The overall graphic layout for Bofur’s box stays the same as we’ve seen with previous entries in the line. Per the format we’ve come to know, the front of the box gives you a great shot of Bofur, graphic work for the title of the movie, and of course the Weta logo. The sides of the box for Bofur also present a familiar format with different looks at the statue. While the other side of the box presents some of the various products you can get in The Hobbit: An Unexpected Journey line of collectibles. The back of the box contains a great story on Bofur as well as information regarding details of the character and statue. The Styrofoam on the inside is typical with what we’ve become used to getting with these statues.
Lindsey Crummett is back at it again with Bofur. This will be the third Dwarve she’s sculpted in this series following Baling and Kili. As we mentioned in our Kili review she is also responsible for the amazing Azog the Defiler on Warg we saw during Comic-Con 2013. As been the case so far with every item she’s worked on Bofur is another exceptional addition to our collections.
The likeness of Bofur is pretty darn good. You get the solid likeness that James Nesbitt has while wearing the entire getup to play Bofur and you also have that ornery smile that he has in multiple parts of the movie. The work on the hair is also nicely done once again giving the real life appearance as well as the work done on his very unique looking beard. Bofur’s outfit is a little closer to Bombur but you also get some nice blend of leather with the cloth. So you get some great design work on the edging of his outfit in the sleeve area and on his vest. His boots have a great fur design on them, which comes through from the actual costume. I also love the little details of this piece with the little leather pouch having great stitch work, his awesome scarf, and that cool hat which blends the wool/leather look.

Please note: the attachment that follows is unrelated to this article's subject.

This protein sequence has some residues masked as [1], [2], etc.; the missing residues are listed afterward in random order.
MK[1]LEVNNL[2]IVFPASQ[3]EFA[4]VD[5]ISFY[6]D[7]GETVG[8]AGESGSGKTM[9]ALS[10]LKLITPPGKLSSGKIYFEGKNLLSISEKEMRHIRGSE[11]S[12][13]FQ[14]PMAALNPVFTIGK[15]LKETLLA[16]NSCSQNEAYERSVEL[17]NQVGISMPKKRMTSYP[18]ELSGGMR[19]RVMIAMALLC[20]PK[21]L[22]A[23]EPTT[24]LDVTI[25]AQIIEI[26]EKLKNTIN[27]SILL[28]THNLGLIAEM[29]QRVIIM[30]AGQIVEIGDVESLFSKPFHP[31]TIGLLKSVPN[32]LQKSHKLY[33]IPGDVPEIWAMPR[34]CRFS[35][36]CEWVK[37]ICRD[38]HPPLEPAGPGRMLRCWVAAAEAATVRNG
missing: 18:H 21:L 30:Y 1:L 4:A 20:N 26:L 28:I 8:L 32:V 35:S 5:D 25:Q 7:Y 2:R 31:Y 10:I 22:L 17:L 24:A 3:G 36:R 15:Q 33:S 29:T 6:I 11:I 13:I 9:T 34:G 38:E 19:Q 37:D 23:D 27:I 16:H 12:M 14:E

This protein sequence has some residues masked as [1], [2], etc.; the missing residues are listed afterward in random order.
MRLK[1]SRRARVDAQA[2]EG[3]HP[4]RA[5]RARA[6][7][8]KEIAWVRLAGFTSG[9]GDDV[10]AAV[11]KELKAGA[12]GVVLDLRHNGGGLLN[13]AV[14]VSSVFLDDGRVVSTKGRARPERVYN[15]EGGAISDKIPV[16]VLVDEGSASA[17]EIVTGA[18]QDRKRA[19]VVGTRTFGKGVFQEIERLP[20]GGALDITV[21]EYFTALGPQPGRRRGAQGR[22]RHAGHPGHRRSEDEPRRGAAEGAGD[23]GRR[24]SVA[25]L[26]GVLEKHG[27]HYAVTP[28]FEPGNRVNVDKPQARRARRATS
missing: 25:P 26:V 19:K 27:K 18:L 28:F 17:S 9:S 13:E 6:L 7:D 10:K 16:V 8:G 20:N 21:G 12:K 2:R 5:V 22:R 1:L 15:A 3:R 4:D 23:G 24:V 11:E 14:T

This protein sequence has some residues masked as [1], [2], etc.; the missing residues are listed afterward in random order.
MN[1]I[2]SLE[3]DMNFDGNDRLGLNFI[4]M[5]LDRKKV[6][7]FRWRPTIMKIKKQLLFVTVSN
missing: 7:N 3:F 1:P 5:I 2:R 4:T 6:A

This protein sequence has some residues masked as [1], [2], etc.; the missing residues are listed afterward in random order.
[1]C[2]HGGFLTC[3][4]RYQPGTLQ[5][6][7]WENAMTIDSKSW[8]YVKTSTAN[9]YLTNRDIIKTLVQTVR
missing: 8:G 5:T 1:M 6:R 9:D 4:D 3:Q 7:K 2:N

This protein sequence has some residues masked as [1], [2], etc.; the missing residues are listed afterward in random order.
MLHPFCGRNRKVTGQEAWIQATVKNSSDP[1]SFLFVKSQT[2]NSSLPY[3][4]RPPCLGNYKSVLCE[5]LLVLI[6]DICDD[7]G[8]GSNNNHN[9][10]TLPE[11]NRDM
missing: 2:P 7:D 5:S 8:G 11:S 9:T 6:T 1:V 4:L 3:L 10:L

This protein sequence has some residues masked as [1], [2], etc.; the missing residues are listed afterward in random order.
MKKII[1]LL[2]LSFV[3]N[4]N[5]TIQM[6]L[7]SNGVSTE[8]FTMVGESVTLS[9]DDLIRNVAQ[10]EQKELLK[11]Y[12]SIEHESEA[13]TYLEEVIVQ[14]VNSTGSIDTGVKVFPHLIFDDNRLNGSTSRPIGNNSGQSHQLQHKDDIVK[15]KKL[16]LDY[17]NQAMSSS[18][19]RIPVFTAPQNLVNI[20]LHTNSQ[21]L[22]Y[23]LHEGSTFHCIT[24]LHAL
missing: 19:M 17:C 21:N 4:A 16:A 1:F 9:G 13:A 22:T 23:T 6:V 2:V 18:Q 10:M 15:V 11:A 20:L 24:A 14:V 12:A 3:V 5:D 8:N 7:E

Bofur also comes ready for battle as he’s about to swing that giant mace. I’m really impressed with the detail in this wepon. The wooden detail in the staff of this weapon has a great worn wood look to it and near the top it appears to be wrapped some leather. Of course the end has been recreated to match the prop from the movie in spectacular fashion. It has all the beat up metal markings sculpted into it that make it appear to have actually been used.
Bofur continues the streak of very well painted statues from Weta Workshop. The skin tones use the proper paint mixture to not only make the statue look like a shrunken Dwarf. I also love the work done on the eyes of Bofur in that they help sell the ornery look that he has. Once, again I think after making sure that you create a mini-Dwarf is making the outfit look real. The paint department did this in spades. The outfit has a real dirty look to it that helps show off the wear and tear this outfit has scene, but you do not lose the little details in the outfit. You also get the proper color of the outfit as we saw it on screen. Bofur’s weapon also has a fantastic paint job with it helping to create a old used weapon. The wood has the proper worn look as does the metal piece at the top both working with the sculpting job.
Bofur retails for $249, which is in line with most of the statues so far in the line. I’ve loved Bofur from the start with his unique look and personality in the film. He looks great and helps create a really great looking Hobbit display. I want to add that with every release in this line Weta is just continuing to show how great they with these statues.
Bofur is limited to just 1000 pieces worldwide and in-stock ready to purchase. Get your order in now before he sells out.
10.6″ x 9.1″ x 5.9″ (H x W x D)
27 cm x 23 cm x 15 cm
2.2 lbs (1.0 kg)
Posted in Collectibles, Collectibles, ComicCon, Conventions, Hobbit Book, Hobbit Movie, Merchandise, Shop, The Hobbit, The Hobbit: An Unexpected Journey, The Hobbit: The Desolation of Smaug, The Hobbit: There and Back Again, Weta Collectibles, WETA Workshop